So, apparently ‘Sherpa’ parenting is a thing.
According to the theory, the term ‘Sherpa’ parent (borrowed from the Himalayana people living on the borders of Nepal and Tibet – renowned for their skill in mountaineering and used to help ferry personal items in rugged terrain) loosely means a parent who carries things for a child capable enough to do it for themselves.
No, the sherpa parent is more akin to a butler…or a bell boy. This is how one mum described the problem with the sherpa parent:
“Why do mums carry multiple children’s backpacks, tennis racquets, band instruments into and out of school? I fully understand those bags get heavy, especially for the little ones. ‘As a mother’, I hooked my fair share of backpacks on prams when my children were little.
“But doesn’t there come a time when carrying their own bags is part of learning about responsibility?”
The expert’s concerns with parenting in 2019.
So what’s the problem with sherpa parenting, or any of the aforementioned other types of parenting we see in 2019?
Author of Soft Teens and Teen Brain David Gillespie told Mamamia that over the years, parents have been gradually shifting more and more in the direction of over-parenting.
“Parenting advice splintered in the 70s, but there was a dominant theme – being increasingly more child-centric,” he told Mamamia‘s podcast, The Quicky.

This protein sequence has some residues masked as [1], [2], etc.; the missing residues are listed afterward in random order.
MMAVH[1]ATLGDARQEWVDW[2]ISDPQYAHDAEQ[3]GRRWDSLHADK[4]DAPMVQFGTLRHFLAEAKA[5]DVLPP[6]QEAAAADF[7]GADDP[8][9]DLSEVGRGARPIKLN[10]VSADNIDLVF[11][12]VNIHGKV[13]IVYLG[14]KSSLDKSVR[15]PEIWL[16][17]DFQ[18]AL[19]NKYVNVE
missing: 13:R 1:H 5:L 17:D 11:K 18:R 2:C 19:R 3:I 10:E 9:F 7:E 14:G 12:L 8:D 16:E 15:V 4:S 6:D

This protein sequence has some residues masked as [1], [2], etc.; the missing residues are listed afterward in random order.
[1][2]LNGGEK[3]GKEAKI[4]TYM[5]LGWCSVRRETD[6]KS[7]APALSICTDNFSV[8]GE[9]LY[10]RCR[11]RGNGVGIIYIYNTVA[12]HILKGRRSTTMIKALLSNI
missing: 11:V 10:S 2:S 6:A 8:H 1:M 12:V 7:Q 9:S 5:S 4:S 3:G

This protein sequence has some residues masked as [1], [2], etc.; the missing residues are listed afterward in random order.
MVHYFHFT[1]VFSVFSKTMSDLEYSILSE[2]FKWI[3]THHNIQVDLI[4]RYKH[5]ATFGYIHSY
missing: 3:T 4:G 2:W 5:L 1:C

“The focus has been on maximising the quality time they get with their kids,” and that’s often to the child’s detriment if it means all of their experiences are positive because they’re getting their way constantly.
Listen to the full chat about parenting with David Gillespie on The Quicky. Post continues after podcast.
Clinical psychologist and author of The Bonsai Child, Dr Judith Locke, agreed, telling The Quicky we currently have a generation of “soft teenagers.”
Her concern was that often parents have created such a perfect childhood for their children, they grow up believing they can be happy and successful all of the time.
“What occurs over time, is it doesn’t create skills in the child like resilience and self-regulation. It makes them weaker and more dependent on parent efforts to make them happy, not their own efforts,” she explained.
What do sherpa parents think?
We asked a group of parents for their take on sherpa parenting, and the general consensus was that sherpa parenting is only a problem if a child could actually do the task for themselves.